Microsoft Ditches Flash in Windows 8 Metro IE10 in Latest Setback for Adobe

Pulkit Chandna

All eyes have been on Microsoft ever since its BUILD conference got underway in Anaheim, California on Tuesday. While Redmond is using the new event primarily to acquaint developers with Windows 8, it’s also giving just about everyone else a glimpse of the operating system’s future in the process. Talking about the future, there seems to be an emerging consensus around the tech world that it’s going to be pretty bleak for plugins like Flash and Silverlight.

Like many others, Microsoft also expects such plugins to be usurped by HTML5 over time. Dean Hachamovitch, who spearheads the IE team, has revealed that the Metro style IE10 app is strictly meant to offer an entirely plugin-free web experience.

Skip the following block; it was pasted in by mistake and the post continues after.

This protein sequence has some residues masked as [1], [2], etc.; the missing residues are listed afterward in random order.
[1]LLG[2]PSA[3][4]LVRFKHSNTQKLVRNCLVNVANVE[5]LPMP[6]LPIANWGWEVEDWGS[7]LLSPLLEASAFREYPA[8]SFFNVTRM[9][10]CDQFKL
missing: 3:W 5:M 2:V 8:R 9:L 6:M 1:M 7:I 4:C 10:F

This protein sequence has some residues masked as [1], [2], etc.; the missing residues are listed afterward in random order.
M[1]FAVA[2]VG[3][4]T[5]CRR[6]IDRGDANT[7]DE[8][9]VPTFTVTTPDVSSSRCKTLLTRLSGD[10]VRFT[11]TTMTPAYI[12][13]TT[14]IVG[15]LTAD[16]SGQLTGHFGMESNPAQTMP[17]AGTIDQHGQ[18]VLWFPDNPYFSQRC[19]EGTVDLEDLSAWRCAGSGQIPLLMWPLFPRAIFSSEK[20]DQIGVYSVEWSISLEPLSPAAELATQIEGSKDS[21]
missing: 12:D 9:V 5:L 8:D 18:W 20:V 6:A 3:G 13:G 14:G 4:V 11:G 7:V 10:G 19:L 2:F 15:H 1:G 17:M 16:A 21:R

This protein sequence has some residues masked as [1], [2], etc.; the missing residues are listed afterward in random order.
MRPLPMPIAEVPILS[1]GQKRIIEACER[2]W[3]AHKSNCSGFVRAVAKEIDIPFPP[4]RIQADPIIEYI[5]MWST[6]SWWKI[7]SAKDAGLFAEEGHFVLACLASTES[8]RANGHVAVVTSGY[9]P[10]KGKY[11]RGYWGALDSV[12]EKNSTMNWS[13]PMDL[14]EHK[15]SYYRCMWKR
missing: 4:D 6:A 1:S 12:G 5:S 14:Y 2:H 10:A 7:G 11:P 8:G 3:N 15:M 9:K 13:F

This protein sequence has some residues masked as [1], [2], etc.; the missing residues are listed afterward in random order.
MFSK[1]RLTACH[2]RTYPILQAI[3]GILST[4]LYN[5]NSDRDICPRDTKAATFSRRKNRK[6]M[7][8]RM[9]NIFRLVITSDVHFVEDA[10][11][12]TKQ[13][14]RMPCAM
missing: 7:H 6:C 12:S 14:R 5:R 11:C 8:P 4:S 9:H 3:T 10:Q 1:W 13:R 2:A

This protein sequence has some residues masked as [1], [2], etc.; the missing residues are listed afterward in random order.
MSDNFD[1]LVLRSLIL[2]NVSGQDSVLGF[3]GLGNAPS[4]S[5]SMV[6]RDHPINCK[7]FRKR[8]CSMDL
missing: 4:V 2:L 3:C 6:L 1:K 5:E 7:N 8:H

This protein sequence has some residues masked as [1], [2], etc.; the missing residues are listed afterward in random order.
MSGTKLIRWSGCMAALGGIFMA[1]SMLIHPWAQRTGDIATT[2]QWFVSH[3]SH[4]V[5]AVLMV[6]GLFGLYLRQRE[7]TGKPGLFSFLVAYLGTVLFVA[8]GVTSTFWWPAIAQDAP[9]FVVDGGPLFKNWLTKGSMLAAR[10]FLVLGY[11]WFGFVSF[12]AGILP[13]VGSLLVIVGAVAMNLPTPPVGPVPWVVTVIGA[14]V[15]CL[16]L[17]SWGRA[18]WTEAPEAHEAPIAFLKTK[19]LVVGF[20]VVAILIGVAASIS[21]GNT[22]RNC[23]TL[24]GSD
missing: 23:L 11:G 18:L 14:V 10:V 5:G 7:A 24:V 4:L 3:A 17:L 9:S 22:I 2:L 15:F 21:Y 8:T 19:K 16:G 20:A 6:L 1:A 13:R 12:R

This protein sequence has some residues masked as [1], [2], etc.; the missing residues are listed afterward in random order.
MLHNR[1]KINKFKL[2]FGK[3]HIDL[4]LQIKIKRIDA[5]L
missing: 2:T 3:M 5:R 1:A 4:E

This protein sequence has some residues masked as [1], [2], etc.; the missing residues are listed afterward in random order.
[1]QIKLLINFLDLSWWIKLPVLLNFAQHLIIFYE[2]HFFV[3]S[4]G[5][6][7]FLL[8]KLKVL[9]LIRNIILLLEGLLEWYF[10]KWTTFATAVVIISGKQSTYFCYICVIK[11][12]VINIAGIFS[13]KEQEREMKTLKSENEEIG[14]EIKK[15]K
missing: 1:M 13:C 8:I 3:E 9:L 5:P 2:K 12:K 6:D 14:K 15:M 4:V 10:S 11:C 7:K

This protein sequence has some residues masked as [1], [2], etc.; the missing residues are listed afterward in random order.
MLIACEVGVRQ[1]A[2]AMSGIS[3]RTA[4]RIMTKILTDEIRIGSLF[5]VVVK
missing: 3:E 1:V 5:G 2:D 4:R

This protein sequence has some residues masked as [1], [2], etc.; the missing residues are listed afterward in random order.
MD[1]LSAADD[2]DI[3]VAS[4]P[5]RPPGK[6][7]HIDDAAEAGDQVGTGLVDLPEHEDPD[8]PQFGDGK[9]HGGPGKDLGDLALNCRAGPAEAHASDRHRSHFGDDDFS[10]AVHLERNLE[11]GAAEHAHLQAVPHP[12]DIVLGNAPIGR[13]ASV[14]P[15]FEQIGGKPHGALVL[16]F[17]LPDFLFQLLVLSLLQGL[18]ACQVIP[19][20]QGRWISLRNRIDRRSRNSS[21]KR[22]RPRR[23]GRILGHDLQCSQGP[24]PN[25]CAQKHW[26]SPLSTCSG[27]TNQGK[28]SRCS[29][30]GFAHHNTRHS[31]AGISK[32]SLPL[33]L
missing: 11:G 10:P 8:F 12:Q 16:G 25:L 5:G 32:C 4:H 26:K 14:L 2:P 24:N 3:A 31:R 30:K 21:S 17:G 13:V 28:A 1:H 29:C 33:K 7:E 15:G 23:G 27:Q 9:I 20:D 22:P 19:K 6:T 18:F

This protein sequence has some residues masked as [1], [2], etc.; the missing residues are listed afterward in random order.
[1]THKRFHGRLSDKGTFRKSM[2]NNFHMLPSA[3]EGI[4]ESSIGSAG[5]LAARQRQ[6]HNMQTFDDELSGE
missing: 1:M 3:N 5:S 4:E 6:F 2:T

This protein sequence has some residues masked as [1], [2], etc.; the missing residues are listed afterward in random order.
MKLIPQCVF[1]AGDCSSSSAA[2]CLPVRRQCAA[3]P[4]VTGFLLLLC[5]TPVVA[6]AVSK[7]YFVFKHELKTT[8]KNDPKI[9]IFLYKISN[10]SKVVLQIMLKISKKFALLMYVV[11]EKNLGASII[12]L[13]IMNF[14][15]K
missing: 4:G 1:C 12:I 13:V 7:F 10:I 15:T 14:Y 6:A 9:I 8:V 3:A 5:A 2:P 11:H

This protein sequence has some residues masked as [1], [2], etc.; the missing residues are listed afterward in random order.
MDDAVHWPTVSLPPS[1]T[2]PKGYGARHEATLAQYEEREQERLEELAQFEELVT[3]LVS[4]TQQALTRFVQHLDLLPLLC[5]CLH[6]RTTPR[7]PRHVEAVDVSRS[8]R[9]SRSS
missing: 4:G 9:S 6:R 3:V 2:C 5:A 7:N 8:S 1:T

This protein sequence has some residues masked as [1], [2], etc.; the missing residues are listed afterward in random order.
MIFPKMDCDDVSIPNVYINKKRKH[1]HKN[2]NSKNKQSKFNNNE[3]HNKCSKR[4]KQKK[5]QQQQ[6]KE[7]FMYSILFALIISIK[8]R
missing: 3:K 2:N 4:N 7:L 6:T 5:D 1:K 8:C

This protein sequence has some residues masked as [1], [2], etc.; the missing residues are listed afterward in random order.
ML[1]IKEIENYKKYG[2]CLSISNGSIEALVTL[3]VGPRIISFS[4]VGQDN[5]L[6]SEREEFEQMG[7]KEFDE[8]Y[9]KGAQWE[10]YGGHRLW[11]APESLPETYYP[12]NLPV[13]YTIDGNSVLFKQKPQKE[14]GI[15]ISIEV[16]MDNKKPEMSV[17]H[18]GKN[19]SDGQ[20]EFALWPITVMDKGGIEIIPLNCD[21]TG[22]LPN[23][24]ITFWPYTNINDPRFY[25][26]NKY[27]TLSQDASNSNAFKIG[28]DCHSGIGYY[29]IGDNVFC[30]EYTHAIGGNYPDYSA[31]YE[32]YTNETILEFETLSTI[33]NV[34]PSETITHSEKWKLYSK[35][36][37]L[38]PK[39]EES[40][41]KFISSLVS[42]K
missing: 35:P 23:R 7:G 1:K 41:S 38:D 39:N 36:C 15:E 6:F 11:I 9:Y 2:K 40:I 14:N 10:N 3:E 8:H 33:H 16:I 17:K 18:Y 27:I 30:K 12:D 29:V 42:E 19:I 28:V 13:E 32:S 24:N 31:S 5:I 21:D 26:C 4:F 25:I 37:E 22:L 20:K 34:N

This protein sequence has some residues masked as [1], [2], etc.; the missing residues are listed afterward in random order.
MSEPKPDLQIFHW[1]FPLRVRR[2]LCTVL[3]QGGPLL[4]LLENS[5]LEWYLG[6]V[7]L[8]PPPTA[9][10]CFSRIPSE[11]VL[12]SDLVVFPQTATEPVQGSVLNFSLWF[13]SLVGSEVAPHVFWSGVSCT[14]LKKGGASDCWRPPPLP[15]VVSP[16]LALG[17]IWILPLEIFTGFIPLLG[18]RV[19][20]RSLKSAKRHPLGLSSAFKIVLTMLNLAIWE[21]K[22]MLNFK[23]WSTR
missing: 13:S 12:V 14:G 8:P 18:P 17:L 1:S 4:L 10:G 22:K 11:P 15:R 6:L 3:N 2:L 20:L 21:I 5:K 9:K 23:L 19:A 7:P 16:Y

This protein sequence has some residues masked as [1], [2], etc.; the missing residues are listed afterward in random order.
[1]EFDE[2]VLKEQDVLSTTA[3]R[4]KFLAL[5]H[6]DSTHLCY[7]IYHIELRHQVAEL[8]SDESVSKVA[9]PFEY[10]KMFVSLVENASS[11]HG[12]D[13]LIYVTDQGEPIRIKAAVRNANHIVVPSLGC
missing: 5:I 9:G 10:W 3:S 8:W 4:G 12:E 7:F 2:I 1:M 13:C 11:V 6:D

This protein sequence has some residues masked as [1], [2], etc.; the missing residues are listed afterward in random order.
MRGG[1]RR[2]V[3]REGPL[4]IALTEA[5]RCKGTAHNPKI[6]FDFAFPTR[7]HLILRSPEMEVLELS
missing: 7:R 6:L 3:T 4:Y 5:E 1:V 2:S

“Windows 8, IE 10 is available as a Metro style app and as a desktop app. The desktop app continues to fully support all plugins and extensions. The HTML5 and script engines are identical and you can easily switch between the different frame windows if you’d like,” Hachamovitch wrote in a blog post.

“Metro style IE provides all the main navigation keyboard shortcuts and mouse support you’ve come to expect—creating tabs, moving between tabs, closing tabs, entering addresses, searching, and more. I’m using this browser full–time, and given the amount of time I spend in Windows Phone, the same experience and use of touch is definitely a plus. But you can decide on what works best for you, and not compromise.”

Writing on the Building Windows 8 blog, Windows division president Steven Sinofsky cited battery life, security, reliability, and privacy as the company’s key concerns about plugins. He feels plugins like Flash make it difficult for “the web to move forward and for consumers to get the most out of touch-first browsing.”

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